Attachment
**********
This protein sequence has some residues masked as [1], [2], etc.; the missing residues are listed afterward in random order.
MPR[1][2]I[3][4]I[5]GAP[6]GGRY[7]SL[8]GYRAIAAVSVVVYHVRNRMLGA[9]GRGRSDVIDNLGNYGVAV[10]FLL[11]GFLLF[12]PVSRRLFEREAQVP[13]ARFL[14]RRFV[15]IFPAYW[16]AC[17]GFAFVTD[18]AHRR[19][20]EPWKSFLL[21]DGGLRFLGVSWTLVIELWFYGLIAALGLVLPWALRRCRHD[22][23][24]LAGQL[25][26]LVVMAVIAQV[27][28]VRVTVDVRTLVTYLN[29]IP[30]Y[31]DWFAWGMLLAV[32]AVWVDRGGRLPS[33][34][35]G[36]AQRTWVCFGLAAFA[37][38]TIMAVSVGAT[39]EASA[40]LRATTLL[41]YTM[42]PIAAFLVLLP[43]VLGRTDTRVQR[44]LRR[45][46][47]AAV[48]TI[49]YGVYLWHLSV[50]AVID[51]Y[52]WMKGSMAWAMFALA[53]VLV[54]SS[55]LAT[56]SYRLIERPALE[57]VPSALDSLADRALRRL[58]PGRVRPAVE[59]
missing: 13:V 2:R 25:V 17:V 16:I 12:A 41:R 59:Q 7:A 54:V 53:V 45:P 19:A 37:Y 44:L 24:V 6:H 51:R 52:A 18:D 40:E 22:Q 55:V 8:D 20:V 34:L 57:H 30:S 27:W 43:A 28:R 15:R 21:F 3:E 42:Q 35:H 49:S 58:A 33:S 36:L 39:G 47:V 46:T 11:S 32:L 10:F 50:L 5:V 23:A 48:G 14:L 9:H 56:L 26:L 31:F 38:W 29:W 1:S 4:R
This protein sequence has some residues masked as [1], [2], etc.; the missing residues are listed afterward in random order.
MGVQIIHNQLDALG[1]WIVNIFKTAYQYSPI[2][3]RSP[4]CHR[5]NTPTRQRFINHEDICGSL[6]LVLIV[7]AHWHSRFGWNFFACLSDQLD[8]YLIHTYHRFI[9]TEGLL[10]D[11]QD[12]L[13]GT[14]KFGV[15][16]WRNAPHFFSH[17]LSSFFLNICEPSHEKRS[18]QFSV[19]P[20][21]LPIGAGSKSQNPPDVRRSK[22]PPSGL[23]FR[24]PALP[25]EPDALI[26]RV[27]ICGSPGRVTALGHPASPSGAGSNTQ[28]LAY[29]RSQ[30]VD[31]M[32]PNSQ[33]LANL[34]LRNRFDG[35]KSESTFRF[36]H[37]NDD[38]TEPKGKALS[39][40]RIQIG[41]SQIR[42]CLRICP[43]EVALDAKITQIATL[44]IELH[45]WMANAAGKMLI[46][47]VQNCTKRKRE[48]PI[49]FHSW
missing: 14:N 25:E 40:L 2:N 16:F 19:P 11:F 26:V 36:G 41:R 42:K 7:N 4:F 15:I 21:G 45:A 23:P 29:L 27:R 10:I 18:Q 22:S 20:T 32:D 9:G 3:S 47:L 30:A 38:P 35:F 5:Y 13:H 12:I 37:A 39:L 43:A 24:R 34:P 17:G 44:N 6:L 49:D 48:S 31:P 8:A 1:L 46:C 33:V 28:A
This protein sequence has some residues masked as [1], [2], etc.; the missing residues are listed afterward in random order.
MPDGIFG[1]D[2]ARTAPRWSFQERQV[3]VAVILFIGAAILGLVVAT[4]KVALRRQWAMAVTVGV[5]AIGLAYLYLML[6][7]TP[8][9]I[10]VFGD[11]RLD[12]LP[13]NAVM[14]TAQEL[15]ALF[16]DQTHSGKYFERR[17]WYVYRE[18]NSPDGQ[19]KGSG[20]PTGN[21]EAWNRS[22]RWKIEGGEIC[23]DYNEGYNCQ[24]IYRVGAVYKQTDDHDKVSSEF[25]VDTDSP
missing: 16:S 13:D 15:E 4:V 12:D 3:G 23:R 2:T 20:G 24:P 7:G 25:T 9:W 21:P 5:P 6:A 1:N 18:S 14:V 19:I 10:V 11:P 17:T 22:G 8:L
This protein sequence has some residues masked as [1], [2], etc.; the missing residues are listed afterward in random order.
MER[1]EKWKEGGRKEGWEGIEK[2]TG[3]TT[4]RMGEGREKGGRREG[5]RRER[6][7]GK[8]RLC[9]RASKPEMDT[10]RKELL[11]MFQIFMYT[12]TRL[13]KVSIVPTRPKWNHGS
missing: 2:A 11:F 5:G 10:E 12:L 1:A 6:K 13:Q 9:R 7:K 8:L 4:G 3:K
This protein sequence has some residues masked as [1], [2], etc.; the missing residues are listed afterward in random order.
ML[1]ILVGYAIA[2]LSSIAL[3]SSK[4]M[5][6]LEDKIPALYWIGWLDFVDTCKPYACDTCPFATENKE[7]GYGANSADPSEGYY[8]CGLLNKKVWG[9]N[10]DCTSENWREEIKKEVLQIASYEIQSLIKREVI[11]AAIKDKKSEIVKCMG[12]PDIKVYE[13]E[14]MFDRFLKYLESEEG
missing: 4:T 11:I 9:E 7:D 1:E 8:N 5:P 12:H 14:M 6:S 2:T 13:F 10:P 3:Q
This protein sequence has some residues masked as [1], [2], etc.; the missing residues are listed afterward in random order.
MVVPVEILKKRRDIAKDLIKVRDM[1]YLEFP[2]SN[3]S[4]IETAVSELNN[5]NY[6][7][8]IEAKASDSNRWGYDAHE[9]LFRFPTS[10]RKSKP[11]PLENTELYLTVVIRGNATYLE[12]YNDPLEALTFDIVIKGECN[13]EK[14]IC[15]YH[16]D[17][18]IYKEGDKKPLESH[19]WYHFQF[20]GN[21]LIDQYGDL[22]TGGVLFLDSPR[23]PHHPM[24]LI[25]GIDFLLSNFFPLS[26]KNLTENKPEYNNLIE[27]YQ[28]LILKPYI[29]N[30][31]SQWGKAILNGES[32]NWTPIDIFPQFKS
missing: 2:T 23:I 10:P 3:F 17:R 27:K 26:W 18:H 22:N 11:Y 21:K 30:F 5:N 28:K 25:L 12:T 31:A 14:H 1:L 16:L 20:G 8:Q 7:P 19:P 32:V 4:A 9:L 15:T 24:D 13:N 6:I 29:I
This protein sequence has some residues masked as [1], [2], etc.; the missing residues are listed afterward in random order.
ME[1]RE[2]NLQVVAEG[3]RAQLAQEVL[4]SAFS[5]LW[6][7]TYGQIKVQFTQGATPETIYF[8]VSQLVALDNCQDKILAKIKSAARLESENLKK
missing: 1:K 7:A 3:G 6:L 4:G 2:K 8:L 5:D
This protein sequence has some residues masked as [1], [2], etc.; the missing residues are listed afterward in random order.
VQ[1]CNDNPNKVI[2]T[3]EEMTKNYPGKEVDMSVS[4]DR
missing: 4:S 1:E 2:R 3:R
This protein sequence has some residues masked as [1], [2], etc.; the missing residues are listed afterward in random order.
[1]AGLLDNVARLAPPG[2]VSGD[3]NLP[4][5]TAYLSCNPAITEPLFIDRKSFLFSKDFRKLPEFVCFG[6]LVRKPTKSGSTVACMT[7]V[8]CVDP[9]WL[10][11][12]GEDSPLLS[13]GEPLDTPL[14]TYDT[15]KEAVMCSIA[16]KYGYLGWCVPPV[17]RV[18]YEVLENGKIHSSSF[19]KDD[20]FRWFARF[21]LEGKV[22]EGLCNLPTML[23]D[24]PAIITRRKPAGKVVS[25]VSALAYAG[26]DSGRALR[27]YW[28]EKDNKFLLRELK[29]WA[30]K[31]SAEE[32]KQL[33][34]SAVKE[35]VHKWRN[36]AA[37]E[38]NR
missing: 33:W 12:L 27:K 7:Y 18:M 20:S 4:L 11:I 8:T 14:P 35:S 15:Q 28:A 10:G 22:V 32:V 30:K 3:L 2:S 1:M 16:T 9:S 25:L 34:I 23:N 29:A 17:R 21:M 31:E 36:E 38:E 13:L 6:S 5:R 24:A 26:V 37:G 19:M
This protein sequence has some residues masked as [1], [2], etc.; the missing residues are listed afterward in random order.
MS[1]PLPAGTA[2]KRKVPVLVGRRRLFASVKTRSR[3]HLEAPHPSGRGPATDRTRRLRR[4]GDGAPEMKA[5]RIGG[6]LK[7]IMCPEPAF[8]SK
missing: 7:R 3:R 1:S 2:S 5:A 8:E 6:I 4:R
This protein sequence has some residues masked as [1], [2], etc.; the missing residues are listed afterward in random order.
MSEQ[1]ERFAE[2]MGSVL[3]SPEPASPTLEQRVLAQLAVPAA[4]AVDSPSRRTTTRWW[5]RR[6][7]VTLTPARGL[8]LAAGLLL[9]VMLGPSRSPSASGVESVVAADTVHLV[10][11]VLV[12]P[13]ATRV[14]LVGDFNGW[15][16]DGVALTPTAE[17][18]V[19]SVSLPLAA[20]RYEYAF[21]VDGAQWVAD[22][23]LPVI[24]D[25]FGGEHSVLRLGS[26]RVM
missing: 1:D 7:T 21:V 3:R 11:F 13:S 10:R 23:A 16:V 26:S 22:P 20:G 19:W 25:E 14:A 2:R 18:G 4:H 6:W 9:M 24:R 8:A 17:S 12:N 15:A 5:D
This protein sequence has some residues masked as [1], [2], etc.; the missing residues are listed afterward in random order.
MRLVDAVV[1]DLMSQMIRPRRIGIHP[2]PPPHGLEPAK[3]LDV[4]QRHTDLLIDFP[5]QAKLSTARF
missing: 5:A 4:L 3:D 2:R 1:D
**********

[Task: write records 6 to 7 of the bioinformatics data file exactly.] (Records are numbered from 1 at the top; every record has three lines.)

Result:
This protein sequence has some residues masked as [1], [2], etc.; the missing residues are listed afterward in random order.
MVVPVEILKKRRDIAKDLIKVRDM[1]YLEFP[2]SN[3]S[4]IETAVSELNN[5]NY[6][7][8]IEAKASDSNRWGYDAHE[9]LFRFPTS[10]RKSKP[11]PLENTELYLTVVIRGNATYLE[12]YNDPLEALTFDIVIKGECN[13]EK[14]IC[15]YH[16]D[17][18]IYKEGDKKPLESH[19]WYHFQF[20]GN[21]LIDQYGDL[22]TGGVLFLDSPR[23]PHHPM[24]LI[25]GIDFLLSNFFPLS[26]KNLTENKPEYNNLIE[27]YQ[28]LILKPYI[29]N[30][31]SQWGKAILNGES[32]NWTPIDIFPQFKS
missing: 2:T 23:I 10:P 3:F 17:R 27:K 26:W 18:H 22:N 11:Y 21:K 30:F 5:N 28:K 25:L 12:T 31:A 14:H 1:L 16:L 20:G 8:Q 7:P 19:P 32:V 4:A 9:L 15:T 24:D 13:N 6:I 29:I
This protein sequence has some residues masked as [1], [2], etc.; the missing residues are listed afterward in random order.
ME[1]RE[2]NLQVVAEG[3]RAQLAQEVL[4]SAFS[5]LW[6][7]TYGQIKVQFTQGATPETIYF[8]VSQLVALDNCQDKILAKIKSAARLESENLKK
missing: 1:K 7:A 3:G 6:L 4:G 2:K 8:L 5:D